Plant capacity can be increased by putting the ‘hidden factory’ to work.  The ‘hidden factory’ is all the production capacity lost due to the unnecessary waste of operating time and production rate.  It can total to more than half of the plant and equipment capacity in those organizations that are not aware of their time and production wastes.

To find the size of the ‘hidden factory’ it is necessary to measure actual performance against the maximum rated potential of the operation.  The difference between the two - maximum possible and actual achievement – is the size of the ‘hidden factory’.

 This slide shows a graph of how the ‘hidden factory’ can be spotted.  It indicates the seven causes of waste that produce the ‘hidden factory’.  All the lost production and the below-full-capacity production represent the ‘hidden factory’.  The message for Preventive Maintenance Planners is that the work they do preparing for maintenance aids in recovering and preventing lost production by giving the maintainers the best opportunity to do high-quality work that improves plant reliability and extends the run-time between failures.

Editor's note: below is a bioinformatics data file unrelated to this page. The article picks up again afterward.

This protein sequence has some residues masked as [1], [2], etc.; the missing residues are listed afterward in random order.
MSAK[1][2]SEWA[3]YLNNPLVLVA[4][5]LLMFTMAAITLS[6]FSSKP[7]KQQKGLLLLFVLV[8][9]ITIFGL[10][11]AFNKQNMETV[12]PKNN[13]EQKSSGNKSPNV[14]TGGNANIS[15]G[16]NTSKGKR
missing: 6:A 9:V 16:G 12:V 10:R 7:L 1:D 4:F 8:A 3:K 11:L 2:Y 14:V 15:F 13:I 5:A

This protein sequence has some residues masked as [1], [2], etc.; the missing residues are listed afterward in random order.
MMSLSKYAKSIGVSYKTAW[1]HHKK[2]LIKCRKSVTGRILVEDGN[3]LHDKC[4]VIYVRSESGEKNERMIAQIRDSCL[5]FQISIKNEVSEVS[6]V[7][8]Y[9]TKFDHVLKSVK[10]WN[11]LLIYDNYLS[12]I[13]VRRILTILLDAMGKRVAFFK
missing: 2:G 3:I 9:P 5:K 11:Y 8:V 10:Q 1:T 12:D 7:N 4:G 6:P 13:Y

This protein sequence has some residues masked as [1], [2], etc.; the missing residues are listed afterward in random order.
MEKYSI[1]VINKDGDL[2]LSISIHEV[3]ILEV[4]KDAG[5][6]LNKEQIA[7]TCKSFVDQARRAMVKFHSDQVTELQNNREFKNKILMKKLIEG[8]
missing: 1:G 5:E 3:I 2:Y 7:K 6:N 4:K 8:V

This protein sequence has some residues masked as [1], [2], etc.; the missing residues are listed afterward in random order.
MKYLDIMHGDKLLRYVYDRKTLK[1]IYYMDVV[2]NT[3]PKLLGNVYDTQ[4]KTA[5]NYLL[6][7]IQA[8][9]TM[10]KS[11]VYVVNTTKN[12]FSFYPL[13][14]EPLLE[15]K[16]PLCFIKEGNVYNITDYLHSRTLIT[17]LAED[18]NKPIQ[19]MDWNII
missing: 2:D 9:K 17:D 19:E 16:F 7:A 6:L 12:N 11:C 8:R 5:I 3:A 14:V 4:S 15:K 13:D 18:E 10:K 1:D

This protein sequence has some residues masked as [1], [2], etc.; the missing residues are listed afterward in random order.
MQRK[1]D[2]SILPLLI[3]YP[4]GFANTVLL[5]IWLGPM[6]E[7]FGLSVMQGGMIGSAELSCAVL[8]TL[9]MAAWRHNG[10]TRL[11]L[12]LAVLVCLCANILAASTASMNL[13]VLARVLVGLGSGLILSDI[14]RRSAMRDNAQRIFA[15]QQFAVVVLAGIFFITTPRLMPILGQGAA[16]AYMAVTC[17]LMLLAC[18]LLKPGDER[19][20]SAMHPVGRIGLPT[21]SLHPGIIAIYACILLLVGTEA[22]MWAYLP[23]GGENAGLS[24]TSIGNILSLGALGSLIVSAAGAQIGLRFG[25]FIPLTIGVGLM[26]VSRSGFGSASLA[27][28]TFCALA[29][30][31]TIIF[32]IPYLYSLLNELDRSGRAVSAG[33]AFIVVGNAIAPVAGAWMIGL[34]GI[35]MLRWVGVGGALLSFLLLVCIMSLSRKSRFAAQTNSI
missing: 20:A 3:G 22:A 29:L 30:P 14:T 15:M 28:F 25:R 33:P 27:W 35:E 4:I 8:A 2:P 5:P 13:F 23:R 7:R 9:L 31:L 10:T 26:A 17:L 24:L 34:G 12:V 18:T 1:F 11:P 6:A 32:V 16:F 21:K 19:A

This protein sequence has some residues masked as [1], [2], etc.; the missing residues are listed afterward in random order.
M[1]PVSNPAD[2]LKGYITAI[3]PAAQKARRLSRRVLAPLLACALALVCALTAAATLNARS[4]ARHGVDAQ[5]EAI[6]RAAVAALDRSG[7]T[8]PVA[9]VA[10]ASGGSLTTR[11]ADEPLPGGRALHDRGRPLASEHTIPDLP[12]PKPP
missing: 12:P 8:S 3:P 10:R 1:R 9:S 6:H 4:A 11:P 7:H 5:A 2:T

This Figure shows when plant operating costs are committed.  It indicates that up to 95% of operating costs are predicated, or set in place, during the capital phase.  By the time a plant goes into operation, there is little that the people operating and maintaining the plant can do to change operating costs.  During the operating phase of the life cycle, the focus is to minimize operating costs to the very lowest levels achievable with their plant and equipment.

The Maintenance Planner contributes to this least-cost-of-operation goal by making sure people and resources are minimized and used wisely for the greatest benefit of the enterprise.  Hence why the primary purpose “to gain greater work utilization from the rest of the maintenance mechanics” is so important.

It is important to realize that operating costs can only be changed and removed during the design and project phase of the life-cycle.  Once plant and equipment are in place, all its associated requirements must be met.  Those necessary costs cannot be lowered without increasing the risk of failure by reducing the item's reliability, with subsequent poor effects on production output.

The Maintenance Planner can do nothing to change what happened during the project phase, it is all history by the time they work in the business.  But they can change the project decisions to be made in the future if they capture good, sound records of the performance and costs of the production equipment used in their operation.  With believable evidence of equipment performance provided by the Maintenance Planner, future project designers will make better decisions in designing and selecting a future operating plant.

Interested readers can download all 229 slides with instructor notes at 'Maintenance Planner Scheduler Training Course'.

Maintenance Planner Scheduler Training Course' above should link to :-